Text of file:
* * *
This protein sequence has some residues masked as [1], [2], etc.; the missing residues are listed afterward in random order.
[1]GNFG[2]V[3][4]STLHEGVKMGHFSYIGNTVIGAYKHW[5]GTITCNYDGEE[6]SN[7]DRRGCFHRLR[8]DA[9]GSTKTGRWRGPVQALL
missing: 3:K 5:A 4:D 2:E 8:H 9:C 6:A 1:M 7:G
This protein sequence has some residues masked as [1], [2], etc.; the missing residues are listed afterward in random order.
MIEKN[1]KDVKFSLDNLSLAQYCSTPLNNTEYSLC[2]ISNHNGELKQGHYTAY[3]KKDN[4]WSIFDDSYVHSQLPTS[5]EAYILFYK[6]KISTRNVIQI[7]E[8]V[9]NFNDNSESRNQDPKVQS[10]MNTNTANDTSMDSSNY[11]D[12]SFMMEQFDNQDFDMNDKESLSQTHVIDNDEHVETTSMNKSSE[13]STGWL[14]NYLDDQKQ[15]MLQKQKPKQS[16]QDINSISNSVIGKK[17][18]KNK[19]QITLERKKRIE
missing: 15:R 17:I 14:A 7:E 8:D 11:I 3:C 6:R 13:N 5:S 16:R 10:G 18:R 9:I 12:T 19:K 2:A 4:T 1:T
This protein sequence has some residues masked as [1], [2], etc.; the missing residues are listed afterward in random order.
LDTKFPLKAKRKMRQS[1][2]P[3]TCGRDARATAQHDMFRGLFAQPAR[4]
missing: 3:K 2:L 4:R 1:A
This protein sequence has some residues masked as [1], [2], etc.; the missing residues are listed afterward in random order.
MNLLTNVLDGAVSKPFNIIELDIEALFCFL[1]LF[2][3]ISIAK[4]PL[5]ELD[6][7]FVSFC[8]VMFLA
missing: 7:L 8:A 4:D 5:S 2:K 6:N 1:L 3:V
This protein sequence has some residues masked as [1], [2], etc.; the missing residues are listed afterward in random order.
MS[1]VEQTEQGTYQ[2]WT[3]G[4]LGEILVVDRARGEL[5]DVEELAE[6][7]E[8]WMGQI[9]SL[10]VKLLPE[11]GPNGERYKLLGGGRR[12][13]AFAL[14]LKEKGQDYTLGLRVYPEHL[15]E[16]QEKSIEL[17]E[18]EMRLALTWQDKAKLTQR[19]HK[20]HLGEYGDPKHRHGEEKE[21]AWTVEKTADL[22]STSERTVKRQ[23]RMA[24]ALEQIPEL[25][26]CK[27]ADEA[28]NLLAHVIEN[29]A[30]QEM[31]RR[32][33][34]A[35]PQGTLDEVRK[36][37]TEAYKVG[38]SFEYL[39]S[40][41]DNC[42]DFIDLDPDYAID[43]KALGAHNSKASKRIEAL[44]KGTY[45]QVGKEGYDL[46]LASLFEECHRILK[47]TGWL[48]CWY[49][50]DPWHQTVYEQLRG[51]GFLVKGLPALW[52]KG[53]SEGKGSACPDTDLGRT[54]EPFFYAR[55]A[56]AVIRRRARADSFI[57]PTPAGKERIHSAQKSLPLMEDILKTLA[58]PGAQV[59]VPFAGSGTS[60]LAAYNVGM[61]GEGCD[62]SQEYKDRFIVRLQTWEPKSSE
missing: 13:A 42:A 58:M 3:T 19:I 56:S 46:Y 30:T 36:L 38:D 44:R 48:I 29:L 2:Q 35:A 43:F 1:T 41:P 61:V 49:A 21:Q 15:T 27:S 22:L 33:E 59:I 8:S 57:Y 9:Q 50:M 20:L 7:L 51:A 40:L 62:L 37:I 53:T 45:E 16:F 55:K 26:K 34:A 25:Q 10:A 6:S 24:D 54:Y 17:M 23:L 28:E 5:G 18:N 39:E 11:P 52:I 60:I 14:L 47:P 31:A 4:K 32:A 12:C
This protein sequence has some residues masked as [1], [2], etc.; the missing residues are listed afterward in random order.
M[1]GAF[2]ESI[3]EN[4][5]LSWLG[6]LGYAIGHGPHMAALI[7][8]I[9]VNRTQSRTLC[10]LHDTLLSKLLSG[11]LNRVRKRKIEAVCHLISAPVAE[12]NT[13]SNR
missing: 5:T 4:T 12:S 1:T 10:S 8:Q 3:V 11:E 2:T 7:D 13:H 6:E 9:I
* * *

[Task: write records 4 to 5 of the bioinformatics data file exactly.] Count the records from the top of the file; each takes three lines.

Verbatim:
This protein sequence has some residues masked as [1], [2], etc.; the missing residues are listed afterward in random order.
MNLLTNVLDGAVSKPFNIIELDIEALFCFL[1]LF[2][3]ISIAK[4]PL[5]ELD[6][7]FVSFC[8]VMFLA
missing: 7:L 8:A 4:D 5:S 2:K 6:N 1:L 3:V
This protein sequence has some residues masked as [1], [2], etc.; the missing residues are listed afterward in random order.
MS[1]VEQTEQGTYQ[2]WT[3]G[4]LGEILVVDRARGEL[5]DVEELAE[6][7]E[8]WMGQI[9]SL[10]VKLLPE[11]GPNGERYKLLGGGRR[12][13]AFAL[14]LKEKGQDYTLGLRVYPEHL[15]E[16]QEKSIEL[17]E[18]EMRLALTWQDKAKLTQR[19]HK[20]HLGEYGDPKHRHGEEKE[21]AWTVEKTADL[22]STSERTVKRQ[23]RMA[24]ALEQIPEL[25][26]CK[27]ADEA[28]NLLAHVIEN[29]A[30]QEM[31]RR[32][33][34]A[35]PQGTLDEVRK[36][37]TEAYKVG[38]SFEYL[39]S[40][41]DNC[42]DFIDLDPDYAID[43]KALGAHNSKASKRIEAL[44]KGTY[45]QVGKEGYDL[46]LASLFEECHRILK[47]TGWL[48]CWY[49][50]DPWHQTVYEQLRG[51]GFLVKGLPALW[52]KG[53]SEGKGSACPDTDLGRT[54]EPFFYAR[55]A[56]AVIRRRARADSFI[57]PTPAGKERIHSAQKSLPLMEDILKTLA[58]PGAQV[59]VPFAGSGTS[60]LAAYNVGM[61]GEGCD[62]SQEYKDRFIVRLQTWEPKSSE
missing: 13:A 42:A 58:M 3:T 19:I 56:S 46:Y 30:T 36:L 38:D 44:R 48:I 29:L 2:Q 35:A 43:F 1:T 41:P 61:V 49:A 21:Q 15:T 27:S 22:L 33:E 59:I 8:S 57:Y 9:Q 50:M 20:L 7:L 51:A 40:L 62:L 37:I 53:T 45:E 16:F 55:K 26:K 34:A 25:Q 10:A 6:S 24:D 54:Y 17:M 23:L 28:E 5:G 18:N 39:E 11:P 52:I 60:I 14:L 47:P 31:A 4:K 32:A 12:C